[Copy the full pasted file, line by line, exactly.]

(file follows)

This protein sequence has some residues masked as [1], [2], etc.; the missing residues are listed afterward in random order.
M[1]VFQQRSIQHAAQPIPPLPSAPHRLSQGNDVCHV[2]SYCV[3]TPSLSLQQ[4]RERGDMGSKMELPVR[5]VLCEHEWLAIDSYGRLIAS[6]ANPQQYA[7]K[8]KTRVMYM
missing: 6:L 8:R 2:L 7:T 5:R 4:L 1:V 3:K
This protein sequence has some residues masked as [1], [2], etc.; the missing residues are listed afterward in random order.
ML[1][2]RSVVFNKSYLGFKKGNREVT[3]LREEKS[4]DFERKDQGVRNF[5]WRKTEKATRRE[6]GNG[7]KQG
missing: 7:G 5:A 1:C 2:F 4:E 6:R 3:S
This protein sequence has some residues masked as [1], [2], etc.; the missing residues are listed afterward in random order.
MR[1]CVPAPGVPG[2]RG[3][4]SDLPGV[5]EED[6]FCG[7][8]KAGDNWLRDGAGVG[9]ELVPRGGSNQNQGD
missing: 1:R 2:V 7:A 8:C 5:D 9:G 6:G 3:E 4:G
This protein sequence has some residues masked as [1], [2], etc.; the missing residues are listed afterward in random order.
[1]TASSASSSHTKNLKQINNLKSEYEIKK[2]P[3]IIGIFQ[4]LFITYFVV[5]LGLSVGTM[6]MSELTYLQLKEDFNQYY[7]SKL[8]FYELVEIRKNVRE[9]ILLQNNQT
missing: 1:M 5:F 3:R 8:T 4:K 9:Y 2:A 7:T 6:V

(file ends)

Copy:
This protein sequence has some residues masked as [1], [2], etc.; the missing residues are listed afterward in random order.
M[1]VFQQRSIQHAAQPIPPLPSAPHRLSQGNDVCHV[2]SYCV[3]TPSLSLQQ[4]RERGDMGSKMELPVR[5]VLCEHEWLAIDSYGRLIAS[6]ANPQQYA[7]K[8]KTRVMYM
missing: 6:L 8:R 2:L 7:T 5:R 4:L 1:V 3:K
This protein sequence has some residues masked as [1], [2], etc.; the missing residues are listed afterward in random order.
ML[1][2]RSVVFNKSYLGFKKGNREVT[3]LREEKS[4]DFERKDQGVRNF[5]WRKTEKATRRE[6]GNG[7]KQG
missing: 7:G 5:A 1:C 2:F 4:E 6:R 3:S
This protein sequence has some residues masked as [1], [2], etc.; the missing residues are listed afterward in random order.
MR[1]CVPAPGVPG[2]RG[3][4]SDLPGV[5]EED[6]FCG[7][8]KAGDNWLRDGAGVG[9]ELVPRGGSNQNQGD
missing: 1:R 2:V 7:A 8:C 5:D 9:G 6:G 3:E 4:G
This protein sequence has some residues masked as [1], [2], etc.; the missing residues are listed afterward in random order.
[1]TASSASSSHTKNLKQINNLKSEYEIKK[2]P[3]IIGIFQ[4]LFITYFVV[5]LGLSVGTM[6]MSELTYLQLKEDFNQYY[7]SKL[8]FYELVEIRKNVRE[9]ILLQNNQT
missing: 1:M 5:F 3:R 8:T 4:K 9:Y 2:A 7:T 6:V